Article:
Sunday, 5th November 2017
Today we headed to Nachi and the temples around Nachi-no-taki Falls. We walked to Shingu station and caught the train to Nachi station, then we caught a bus to take us up the mountains to the falls.
There were a lot of steps down to the falls from the bus stop.
But then the trees part, and you can see the waterfall ahead of you; with the shrine buildings at the base.
Drinking the water of the waterfalls is meant to bring long life.
Ben saw a larger version of the fortune shaker that we tried in Tokyo, and he wanted a go.
We weren't entirely sure what fortune he got this time, since it was only in Japanese (the Tokyo one had some parts in English as well).
We asked one of the monks and she said that it wasn't good or bad, but more so-so. Good fortunes you keep and take with you, but bad fortunes you tie to a railing at the temple, so we added this one to those already there.
We also collected the shrine's calligraphy and stamp.
We left the foot of the waterfall and walked up the road towards the temples. The road was quite steep and curved around the side of the mountain. It was lined with tourist shops selling souvenirs and boxes of local delicacies to take home as gifts. Every shop or cafe had someone outside the door calling out to people walking past and fishing for trade. We were getting thirsty so we stopped for a rest in a little cafe.
Happily, though we'd only stopped for a drink, we found this cafe served pancakes. The owner was very kind and gave us a photo he had taken of the falls. His cafe had lots of prints on the walls with prices.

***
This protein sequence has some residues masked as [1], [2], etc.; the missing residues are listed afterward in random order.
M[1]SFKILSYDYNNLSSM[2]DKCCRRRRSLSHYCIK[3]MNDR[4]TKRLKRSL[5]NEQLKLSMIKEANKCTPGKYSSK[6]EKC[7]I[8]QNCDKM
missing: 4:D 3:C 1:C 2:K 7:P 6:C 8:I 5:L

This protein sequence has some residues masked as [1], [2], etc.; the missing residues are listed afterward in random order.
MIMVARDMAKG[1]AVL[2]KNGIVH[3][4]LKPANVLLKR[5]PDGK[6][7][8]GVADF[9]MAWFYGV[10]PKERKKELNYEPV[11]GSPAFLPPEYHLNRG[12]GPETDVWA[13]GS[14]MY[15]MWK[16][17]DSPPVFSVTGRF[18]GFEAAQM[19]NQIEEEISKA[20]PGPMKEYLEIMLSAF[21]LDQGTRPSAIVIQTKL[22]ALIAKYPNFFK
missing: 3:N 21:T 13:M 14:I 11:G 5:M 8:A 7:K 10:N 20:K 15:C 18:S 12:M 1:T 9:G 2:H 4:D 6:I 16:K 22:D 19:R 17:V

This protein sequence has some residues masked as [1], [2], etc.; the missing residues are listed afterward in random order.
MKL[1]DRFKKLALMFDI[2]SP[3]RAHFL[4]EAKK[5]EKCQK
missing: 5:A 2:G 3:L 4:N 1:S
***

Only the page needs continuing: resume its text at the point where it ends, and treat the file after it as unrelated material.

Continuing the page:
Kumano Nachi Taisha
We reached the top of the hill and found the second of the three Grand Shrines of Kumano; Kumano Nachi Taisha. Like Kumano Hongu Taisha, this was very busy.
We collected our Kumano Kodo stamp as proof of our visit.
Further around the mountain there is a 3-storied pagoda which is popular for its own view of the falls from the top, and also because people like to take pictures of it and the falls together.
It was starting to get dark. The tourist shops were shutting, the shrines were closing, and all the tour coaches were leaving. We caught the next bus back to Shingu.
For dinner we found a Yakiniku place, which is where you order raw meat and vegetables and cook them yourself on a grill. It has evolved from Korean Barbeque and so there are things like Kimchee on the side dishes menu.
We chose chicken, beef, pork, and a sausage selection and had great fun accidentally burning each piece. They came with a BBQ dipping sauce to dip in before you eat.